Tempting as it was to hang out in the tents and scoff sweet treats, we spent most of our weekend gathered in the three communal areas. First up there was Cheat’s Kitchen, so-called for its electric hobs and kettles (great for a quick morning coffee hit), as well as its well-stocked Penhein Pantry, where you can purchase everything from local ice cream to marshmallows for toasting over the fire.
We also got well acquainted with Petro, a cosy hang-out furnished with sofas, armchairs and beanbags. This proved a great space to eat, drink and chat in the evenings. It was also where we enjoyed Saturday night talks from our two guest speakers, invited along for the weekend: Alaskan cabin-dweller, transatlantic sailor, former scallop-diver and writer Guy Grieve and ‘urban mermaid’ Lindsey Cole (also an environment-championing cold-water swimmer and adventurer).
The third communal space was Chehel Souton, apparently named after the grand pavilions in which 17th-century Persian kings threw lavish celebrations. It’s a giant open canopy, stretched out between the trees, with ample seating for breakfast, lunch or dinner – we enjoyed all three, and the food on offer was pretty lavish too, thanks to friendly off-site caterers The Hogfather.
But Penhein is about far more than just first-class facilities – and that’s really why we all fell in love with it. The crew took time to wander through the woods and meadows, leaving kids to explore the adventure playground, before gathering around the campfire, gazing up at the stars amidst a hubbub of laughter and conversation (aided and abetted by mobile horse-trailer bar The Shepherds Crook). It was a great reminder that often, the best things in life are also the simplest ones: like enjoying great company in great surroundings.
It’s something that the hosts at Penhein seem to understand intimately. The place is owned by Helen Hearn, who comes from solid Monmouthshire farming stock. Her family have been at Penhein for over 150 years. They operate the glampsite in a low impact way, where sustainability and environmentalism are carefully considered – not surprising, given the place’s natural beauty. But for us here at WildBounds, where we try to be similarly climate-conscious, it felt like a genuine affinity with like-minded folk. And in her tips for first-time visitors, Helen’s advice pretty much sums up our weekend: “Be prepared to slow down and keep your eyes and ears open. Glamping at Penhein is about sharpening your senses and enjoying the natural world… And at the end of the day, nothing beats sitting round the campfire, swapping stories”.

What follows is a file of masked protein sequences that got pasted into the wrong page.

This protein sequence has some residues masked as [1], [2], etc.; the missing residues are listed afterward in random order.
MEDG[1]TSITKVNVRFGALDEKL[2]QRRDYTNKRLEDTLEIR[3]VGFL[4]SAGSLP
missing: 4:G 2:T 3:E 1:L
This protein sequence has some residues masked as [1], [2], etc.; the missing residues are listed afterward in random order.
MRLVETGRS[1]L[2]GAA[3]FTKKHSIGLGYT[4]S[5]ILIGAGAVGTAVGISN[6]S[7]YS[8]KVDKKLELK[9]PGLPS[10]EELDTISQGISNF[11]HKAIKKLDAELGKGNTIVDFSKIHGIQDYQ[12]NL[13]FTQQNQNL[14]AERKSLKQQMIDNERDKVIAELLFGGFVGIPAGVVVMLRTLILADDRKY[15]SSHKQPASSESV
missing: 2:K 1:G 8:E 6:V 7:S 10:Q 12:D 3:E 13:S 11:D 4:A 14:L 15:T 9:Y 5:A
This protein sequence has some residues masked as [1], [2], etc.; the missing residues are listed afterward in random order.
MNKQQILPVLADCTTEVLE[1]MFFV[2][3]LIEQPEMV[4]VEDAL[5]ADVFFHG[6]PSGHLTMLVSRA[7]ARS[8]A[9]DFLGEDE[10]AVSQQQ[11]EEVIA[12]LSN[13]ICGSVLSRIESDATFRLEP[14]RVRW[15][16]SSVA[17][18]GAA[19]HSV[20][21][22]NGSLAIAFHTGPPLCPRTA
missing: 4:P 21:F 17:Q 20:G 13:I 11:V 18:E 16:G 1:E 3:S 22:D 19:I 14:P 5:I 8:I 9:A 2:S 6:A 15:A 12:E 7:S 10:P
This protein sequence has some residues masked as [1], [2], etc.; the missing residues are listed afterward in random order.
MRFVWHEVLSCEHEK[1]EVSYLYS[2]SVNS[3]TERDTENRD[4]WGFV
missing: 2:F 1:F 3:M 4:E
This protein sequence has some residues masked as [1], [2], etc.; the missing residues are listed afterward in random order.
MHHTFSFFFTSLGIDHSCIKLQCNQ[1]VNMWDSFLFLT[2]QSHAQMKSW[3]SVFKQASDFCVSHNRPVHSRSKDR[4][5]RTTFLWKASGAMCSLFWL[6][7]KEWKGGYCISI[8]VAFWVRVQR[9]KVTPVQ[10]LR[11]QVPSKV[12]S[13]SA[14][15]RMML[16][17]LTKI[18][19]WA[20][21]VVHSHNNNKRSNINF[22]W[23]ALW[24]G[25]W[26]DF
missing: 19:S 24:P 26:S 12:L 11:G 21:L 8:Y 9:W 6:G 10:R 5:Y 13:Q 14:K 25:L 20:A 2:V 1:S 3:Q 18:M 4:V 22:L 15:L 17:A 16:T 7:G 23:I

It’s fair to say, we were all well and truly won over – even the seasoned wild campers amongst the team, who tend to eschew luxury out of principle. As one of our copywriters casually underplayed it: “I’ve never been glamping before. It’s alright, isn’t it?” That same staffer was later found contentedly sprawled out in his alachigh, having taken the time to light every single candle, lantern and tealight. We think it’s safe to assume he was a convert to the luxury lifestyle.
Predictably, when Sunday afternoon arrived, we were reluctant to go – Penhein is certainly a place that is difficult to leave. Fortunately, it’s easy to go back to. So, if you’re looking for a weekend of countryside bliss – whether you’re treating a partner, planning a weekend away with friends and family, or even if you need a great venue for a larger gathering like ours – you could do a lot worse than head to this lovely little spot in the Monmouthshire hills.
Penhein prices range from £140 per unit per night to £231 per unit per night according to season. Minimum stay 2 nights. Each of the alachighs sleeps up to five, with a double bed (or two singles), a large sofa bed for an extra adult and two truckle beds for children or small adults. penhein.co.uk